Scars are usually perceived as ugly unsightly things, a disfigurement that mars beauty. However, recently I watched an inspiring video of an amazing lady that made me realise that we often undermine the transforming power of these physical and emotional scars. Muniba Mazari has certainly become my hero and has propelled to the top of my list of inspiring women of the world. I will not delve into her story but will urge all of you to watch this amazing talk and learn about her first hand.
I must admit I find physical scars difficult to deal with. To me, they represent the pain they must have inflicted on the bearer and are a constant reminder as well as a source of curiosity and concern for the observer. As a person who has a near physical reaction every time I hear about someone’s hurt, I truly admire people who confidently embrace their physical scars and forge ahead. I am even more impressed when I see people bravely camouflaging the scars of their soul. We think we are good at hiding these but a person who wears these like a badge on their sleeves is is not too hard to discern. These are the scars I find fascinating; in fact even liberating. For me the cracks left by personal heartaches, once mended seem to have captured and assimilated some light from places within me I never thought existed.
I recently learnt about the Japanese practice of filling cracks of a broken object with gold. I think it’s a beautiful concept that pays tribute to the process of healing and acknowledges the transformation of a broken object to a more beautiful whole.
Like many other women bound by duty, suffering in silence and learning to cope with challenges, I believe my emotional scars taught me to be stronger and wiser. I constantly find inspiration from strong people around me. I am fortunate to have met an amazing woman in Australia who shared her journey of being an author, artist and an entrepreneur once she moved from being a survivor of childhood abuse and neglect. Melanie Lee now has a permaculture business. In her own words, “ I broke this cycle and re-wrote my life story.”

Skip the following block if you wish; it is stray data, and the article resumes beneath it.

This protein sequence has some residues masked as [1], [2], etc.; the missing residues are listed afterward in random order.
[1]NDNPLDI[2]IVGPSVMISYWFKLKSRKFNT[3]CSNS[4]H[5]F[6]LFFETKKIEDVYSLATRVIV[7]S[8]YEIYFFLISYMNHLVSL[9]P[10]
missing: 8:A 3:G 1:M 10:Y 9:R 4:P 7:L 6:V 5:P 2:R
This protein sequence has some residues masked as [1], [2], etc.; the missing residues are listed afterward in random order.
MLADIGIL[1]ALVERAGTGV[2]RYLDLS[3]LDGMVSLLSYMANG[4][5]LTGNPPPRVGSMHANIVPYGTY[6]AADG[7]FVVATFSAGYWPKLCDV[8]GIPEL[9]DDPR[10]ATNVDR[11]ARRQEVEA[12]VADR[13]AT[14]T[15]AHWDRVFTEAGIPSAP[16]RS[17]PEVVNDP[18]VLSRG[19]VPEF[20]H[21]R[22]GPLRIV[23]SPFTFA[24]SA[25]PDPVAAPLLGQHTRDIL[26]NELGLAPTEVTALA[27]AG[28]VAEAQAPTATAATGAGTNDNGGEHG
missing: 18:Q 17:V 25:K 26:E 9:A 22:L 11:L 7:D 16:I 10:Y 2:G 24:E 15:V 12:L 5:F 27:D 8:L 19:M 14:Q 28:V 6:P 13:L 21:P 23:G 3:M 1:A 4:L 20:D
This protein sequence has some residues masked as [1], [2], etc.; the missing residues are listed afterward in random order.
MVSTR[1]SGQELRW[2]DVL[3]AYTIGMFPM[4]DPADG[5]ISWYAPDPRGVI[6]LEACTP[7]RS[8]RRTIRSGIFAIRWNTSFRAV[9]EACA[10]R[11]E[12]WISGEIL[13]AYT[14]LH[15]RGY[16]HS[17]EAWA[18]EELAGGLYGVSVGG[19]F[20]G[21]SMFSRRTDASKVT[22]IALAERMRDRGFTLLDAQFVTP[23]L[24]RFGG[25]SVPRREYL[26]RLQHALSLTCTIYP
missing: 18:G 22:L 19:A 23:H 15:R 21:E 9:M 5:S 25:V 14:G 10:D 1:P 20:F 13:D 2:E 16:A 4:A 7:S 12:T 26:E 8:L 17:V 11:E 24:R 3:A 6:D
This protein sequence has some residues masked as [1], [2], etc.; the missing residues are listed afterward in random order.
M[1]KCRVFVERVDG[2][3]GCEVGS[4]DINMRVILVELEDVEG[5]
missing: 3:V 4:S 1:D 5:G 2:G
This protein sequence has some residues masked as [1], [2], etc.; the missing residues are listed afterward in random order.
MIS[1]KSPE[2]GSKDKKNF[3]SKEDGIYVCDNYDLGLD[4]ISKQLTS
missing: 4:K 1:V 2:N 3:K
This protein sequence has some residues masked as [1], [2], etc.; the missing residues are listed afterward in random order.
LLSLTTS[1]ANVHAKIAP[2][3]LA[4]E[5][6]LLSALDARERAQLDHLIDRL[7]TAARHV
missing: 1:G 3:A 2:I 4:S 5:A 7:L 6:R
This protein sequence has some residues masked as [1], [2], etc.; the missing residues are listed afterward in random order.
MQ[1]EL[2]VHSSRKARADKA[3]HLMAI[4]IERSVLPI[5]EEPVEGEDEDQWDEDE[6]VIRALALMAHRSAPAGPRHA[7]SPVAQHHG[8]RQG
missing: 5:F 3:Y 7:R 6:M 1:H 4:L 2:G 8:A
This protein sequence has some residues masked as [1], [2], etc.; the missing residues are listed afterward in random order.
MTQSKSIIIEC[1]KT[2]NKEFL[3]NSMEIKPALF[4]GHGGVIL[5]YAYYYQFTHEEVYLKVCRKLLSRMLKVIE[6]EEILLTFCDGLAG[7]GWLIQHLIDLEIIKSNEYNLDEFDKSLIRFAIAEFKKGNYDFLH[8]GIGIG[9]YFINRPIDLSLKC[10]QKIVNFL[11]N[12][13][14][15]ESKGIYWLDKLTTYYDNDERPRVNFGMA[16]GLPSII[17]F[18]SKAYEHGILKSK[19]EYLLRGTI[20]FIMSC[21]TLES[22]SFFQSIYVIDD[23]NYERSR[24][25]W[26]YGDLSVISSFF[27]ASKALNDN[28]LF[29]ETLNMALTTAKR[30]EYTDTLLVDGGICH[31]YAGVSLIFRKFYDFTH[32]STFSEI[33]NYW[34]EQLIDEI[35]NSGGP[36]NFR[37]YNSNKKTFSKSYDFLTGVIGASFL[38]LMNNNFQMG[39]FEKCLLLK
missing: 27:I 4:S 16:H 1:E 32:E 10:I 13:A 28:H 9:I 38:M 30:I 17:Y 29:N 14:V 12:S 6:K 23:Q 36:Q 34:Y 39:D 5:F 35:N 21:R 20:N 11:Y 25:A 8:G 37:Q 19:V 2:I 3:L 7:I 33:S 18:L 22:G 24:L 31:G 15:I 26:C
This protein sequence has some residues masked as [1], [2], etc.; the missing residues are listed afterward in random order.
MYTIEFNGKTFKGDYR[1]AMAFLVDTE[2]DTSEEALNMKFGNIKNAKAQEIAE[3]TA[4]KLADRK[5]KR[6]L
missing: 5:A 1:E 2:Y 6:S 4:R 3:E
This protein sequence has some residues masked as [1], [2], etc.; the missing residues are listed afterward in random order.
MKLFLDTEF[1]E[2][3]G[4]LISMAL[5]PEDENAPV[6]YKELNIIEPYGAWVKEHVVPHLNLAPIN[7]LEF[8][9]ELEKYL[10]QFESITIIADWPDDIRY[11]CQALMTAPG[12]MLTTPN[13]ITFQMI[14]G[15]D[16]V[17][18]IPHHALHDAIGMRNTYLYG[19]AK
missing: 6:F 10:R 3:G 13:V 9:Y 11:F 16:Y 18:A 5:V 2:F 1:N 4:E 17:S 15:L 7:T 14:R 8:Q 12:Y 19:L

It’s not easy to acknowledge that we have been scarred and talk about them. However, recognising these can be the first step to a transformation that you need. Every little punch hole in my heart and the deep cuts on my soul have a story behind them. I am not unhappy but grateful for the wisdom that these experiences have taught me. Using this learning I believe I can enrich the lives of others as I am more empathetic to their pain and understand their need for support and compassion.
So I urge you to take that first step to tell the story of your scars and let the healing begin so that you are a source of strength and wisdom for others.
~Pause to Reflect~
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